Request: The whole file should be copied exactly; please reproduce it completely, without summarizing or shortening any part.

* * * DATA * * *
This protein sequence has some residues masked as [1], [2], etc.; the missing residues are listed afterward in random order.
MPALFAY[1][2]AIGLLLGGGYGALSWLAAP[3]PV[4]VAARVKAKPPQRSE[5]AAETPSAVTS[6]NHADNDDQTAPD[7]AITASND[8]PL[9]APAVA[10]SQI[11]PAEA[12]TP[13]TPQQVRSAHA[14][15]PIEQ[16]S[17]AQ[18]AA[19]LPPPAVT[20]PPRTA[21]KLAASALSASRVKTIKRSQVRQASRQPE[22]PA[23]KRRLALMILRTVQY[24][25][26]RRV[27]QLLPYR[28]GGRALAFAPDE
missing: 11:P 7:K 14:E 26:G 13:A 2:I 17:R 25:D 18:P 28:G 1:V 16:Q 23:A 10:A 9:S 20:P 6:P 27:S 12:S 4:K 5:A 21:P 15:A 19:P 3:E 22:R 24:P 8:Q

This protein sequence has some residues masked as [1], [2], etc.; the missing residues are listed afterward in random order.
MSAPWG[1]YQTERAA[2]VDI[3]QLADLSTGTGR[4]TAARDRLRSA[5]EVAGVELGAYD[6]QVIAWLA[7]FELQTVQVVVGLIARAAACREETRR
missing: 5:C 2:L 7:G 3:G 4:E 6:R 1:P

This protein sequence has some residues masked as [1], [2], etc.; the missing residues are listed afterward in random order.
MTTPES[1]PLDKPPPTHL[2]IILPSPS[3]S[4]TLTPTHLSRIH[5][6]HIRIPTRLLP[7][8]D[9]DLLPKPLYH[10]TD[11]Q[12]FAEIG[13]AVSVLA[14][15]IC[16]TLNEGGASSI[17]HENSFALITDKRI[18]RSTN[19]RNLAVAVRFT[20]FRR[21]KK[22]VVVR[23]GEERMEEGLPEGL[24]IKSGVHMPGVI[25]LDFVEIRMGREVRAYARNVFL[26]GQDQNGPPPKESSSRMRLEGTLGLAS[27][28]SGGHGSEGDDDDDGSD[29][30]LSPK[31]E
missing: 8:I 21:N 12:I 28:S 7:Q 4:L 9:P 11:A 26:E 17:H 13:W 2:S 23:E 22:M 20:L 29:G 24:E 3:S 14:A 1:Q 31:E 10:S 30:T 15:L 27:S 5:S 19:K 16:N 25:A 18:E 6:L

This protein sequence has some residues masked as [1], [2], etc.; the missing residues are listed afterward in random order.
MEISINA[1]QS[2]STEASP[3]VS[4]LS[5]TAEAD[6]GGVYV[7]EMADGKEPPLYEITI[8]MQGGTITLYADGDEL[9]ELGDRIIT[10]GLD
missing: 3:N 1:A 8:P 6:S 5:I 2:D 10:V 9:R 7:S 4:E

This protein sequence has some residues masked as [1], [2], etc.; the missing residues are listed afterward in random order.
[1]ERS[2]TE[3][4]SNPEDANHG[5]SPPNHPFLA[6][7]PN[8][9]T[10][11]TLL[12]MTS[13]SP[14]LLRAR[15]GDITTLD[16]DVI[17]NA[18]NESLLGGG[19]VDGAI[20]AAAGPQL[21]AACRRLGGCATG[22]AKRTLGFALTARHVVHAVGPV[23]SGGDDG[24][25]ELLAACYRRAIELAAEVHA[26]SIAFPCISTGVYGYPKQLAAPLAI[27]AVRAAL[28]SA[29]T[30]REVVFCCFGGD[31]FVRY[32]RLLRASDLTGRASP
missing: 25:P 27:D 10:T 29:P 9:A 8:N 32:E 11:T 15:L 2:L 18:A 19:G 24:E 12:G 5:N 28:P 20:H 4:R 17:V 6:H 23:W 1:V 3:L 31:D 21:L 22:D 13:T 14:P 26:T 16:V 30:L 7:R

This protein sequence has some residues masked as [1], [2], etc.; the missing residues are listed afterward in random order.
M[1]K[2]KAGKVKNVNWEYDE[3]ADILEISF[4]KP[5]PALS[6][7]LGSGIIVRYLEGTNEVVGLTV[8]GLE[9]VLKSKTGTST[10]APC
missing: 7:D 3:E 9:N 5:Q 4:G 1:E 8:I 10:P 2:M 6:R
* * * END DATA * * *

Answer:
This protein sequence has some residues masked as [1], [2], etc.; the missing residues are listed afterward in random order.
MPALFAY[1][2]AIGLLLGGGYGALSWLAAP[3]PV[4]VAARVKAKPPQRSE[5]AAETPSAVTS[6]NHADNDDQTAPD[7]AITASND[8]PL[9]APAVA[10]SQI[11]PAEA[12]TP[13]TPQQVRSAHA[14][15]PIEQ[16]S[17]AQ[18]AA[19]LPPPAVT[20]PPRTA[21]KLAASALSASRVKTIKRSQVRQASRQPE[22]PA[23]KRRLALMILRTVQY[24][25][26]RRV[27]QLLPYR[28]GGRALAFAPDE
missing: 11:P 7:K 14:E 26:G 13:A 2:I 17:R 25:D 18:P 28:G 1:V 16:Q 23:A 10:A 9:S 20:P 6:P 27:S 12:S 4:K 5:A 21:P 15:A 19:P 3:E 22:R 24:P 8:Q

This protein sequence has some residues masked as [1], [2], etc.; the missing residues are listed afterward in random order.
MSAPWG[1]YQTERAA[2]VDI[3]QLADLSTGTGR[4]TAARDRLRSA[5]EVAGVELGAYD[6]QVIAWLA[7]FELQTVQVVVGLIARAAACREETRR
missing: 5:C 2:L 7:G 3:G 4:E 6:R 1:P

This protein sequence has some residues masked as [1], [2], etc.; the missing residues are listed afterward in random order.
MTTPES[1]PLDKPPPTHL[2]IILPSPS[3]S[4]TLTPTHLSRIH[5][6]HIRIPTRLLP[7][8]D[9]DLLPKPLYH[10]TD[11]Q[12]FAEIG[13]AVSVLA[14][15]IC[16]TLNEGGASSI[17]HENSFALITDKRI[18]RSTN[19]RNLAVAVRFT[20]FRR[21]KK[22]VVVR[23]GEERMEEGLPEGL[24]IKSGVHMPGVI[25]LDFVEIRMGREVRAYARNVFL[26]GQDQNGPPPKESSSRMRLEGTLGLAS[27][28]SGGHGSEGDDDDDGSD[29][30]LSPK[31]E
missing: 8:I 21:N 12:I 28:S 7:Q 4:L 9:P 11:A 26:E 17:H 13:W 2:S 23:E 22:M 20:L 29:G 24:E 3:S 14:A 1:Q 31:E 10:S 30:T 15:L 27:S 5:S 19:K 16:N 25:A 18:E 6:L

This protein sequence has some residues masked as [1], [2], etc.; the missing residues are listed afterward in random order.
MEISINA[1]QS[2]STEASP[3]VS[4]LS[5]TAEAD[6]GGVYV[7]EMADGKEPPLYEITI[8]MQGGTITLYADGDEL[9]ELGDRIIT[10]GLD
missing: 3:N 1:A 8:P 6:S 5:I 2:D 10:V 9:R 7:S 4:E

This protein sequence has some residues masked as [1], [2], etc.; the missing residues are listed afterward in random order.
[1]ERS[2]TE[3][4]SNPEDANHG[5]SPPNHPFLA[6][7]PN[8][9]T[10][11]TLL[12]MTS[13]SP[14]LLRAR[15]GDITTLD[16]DVI[17]NA[18]NESLLGGG[19]VDGAI[20]AAAGPQL[21]AACRRLGGCATG[22]AKRTLGFALTARHVVHAVGPV[23]SGGDDG[24][25]ELLAACYRRAIELAAEVHA[26]SIAFPCISTGVYGYPKQLAAPLAI[27]AVRAAL[28]SA[29]T[30]REVVFCCFGGD[31]FVRY[32]RLLRASDLTGRASP
missing: 25:P 27:D 10:T 29:P 9:A 8:N 32:E 11:T 15:L 2:L 18:A 19:G 24:E 12:G 5:N 28:P 20:H 4:R 17:V 6:H 23:W 1:V 3:L 31:D 21:L 22:D 13:T 14:P 26:T 16:V 30:L 7:R

This protein sequence has some residues masked as [1], [2], etc.; the missing residues are listed afterward in random order.
M[1]K[2]KAGKVKNVNWEYDE[3]ADILEISF[4]KP[5]PALS[6][7]LGSGIIVRYLEGTNEVVGLTV[8]GLE[9]VLKSKTGTST[10]APC
missing: 7:D 3:E 9:N 5:Q 4:G 1:E 8:I 10:P 2:M 6:R